A Summary of Computations of Ingestion at the University of Bath

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Abstract

Rim seals in gas turbines are used to reduce the potentially
damaging ingestion of hot gas into the rotor-stator wheel-space of a
turbine stage. Sealing air, bled from the compressor, is also used to
reduce or prevent ingestion, but this can be at the expense of stage
efficiency.
This paper summarises recent research into the computation of
the fluid dynamics and heat transfer of ingestion carried out at the
University of Bath. 3D Unsteady Reynolds-averaged Navier-
Stokes (URANS) simulations have been carried out, and much
more economical simplified steady state computational models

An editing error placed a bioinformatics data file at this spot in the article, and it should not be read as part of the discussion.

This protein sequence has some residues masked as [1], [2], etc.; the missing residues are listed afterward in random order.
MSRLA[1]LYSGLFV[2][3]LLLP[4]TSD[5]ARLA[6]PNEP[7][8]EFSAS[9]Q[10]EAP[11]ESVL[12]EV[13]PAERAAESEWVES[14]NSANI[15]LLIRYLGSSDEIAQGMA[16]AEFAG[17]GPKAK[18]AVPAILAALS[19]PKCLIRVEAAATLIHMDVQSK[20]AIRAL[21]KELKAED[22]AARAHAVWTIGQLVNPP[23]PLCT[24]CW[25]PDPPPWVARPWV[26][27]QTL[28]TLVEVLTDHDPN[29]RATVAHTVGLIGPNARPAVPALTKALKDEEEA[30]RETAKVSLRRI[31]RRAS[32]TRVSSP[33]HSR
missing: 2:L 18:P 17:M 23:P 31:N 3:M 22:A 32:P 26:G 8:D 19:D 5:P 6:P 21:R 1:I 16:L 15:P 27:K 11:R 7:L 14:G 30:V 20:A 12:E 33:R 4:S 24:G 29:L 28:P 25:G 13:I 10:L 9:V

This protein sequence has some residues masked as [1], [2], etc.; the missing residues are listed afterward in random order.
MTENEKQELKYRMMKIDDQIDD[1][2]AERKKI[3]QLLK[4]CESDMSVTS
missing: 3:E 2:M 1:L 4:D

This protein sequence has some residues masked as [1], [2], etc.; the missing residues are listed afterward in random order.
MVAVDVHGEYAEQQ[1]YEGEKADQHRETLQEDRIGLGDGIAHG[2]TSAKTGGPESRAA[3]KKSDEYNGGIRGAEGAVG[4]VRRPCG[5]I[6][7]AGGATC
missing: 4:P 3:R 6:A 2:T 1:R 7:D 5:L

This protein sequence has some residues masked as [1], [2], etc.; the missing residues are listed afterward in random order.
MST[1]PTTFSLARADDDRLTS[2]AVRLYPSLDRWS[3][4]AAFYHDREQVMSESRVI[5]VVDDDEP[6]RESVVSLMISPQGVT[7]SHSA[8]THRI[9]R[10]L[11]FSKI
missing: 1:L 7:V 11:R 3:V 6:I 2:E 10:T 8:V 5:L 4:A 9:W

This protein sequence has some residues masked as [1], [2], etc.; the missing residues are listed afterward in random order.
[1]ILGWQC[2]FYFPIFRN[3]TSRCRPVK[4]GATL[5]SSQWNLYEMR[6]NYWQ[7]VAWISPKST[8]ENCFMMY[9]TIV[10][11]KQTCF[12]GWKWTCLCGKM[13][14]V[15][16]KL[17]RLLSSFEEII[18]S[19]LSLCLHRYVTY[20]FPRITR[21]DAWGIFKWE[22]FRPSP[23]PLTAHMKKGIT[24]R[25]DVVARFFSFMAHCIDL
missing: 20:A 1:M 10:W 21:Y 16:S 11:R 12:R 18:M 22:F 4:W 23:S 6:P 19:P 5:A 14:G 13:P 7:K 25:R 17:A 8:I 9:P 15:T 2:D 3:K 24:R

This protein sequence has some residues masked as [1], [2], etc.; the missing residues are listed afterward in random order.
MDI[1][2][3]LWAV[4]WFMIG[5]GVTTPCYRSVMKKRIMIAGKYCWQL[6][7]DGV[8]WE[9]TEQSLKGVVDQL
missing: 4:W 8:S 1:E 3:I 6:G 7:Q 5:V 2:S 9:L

have also been tested. The results of the computations are compared
with experimental measurements (also made at the University) of
pressure, tracer gas concentration based sealing effectiveness, swirl
and heat transfer for different generic and also engine-
representative rim seals. The computations allow insight into
the flow physics of ingestion and factors affecting the most efficient
use of sealing air, as well as providing information to support the
development of the theoretical models of ingestion that are useful
to engine designers. The experimental test facility permits measurement
and ranking of sealing effectiveness for a range of different
rim seal configurations.
Original languageEnglish
Title of host publicationProceedings of International Gas Turbine Congress 2015 Tokyo
ISBN (Electronic)ISBN978-4-89111-008-6
Publication statusPublished - 15 Nov 2015

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    Wilson, M., & Lock, G. (2015). A Summary of Computations of Ingestion at the University of Bath. In Proceedings of International Gas Turbine Congress 2015 Tokyo [77]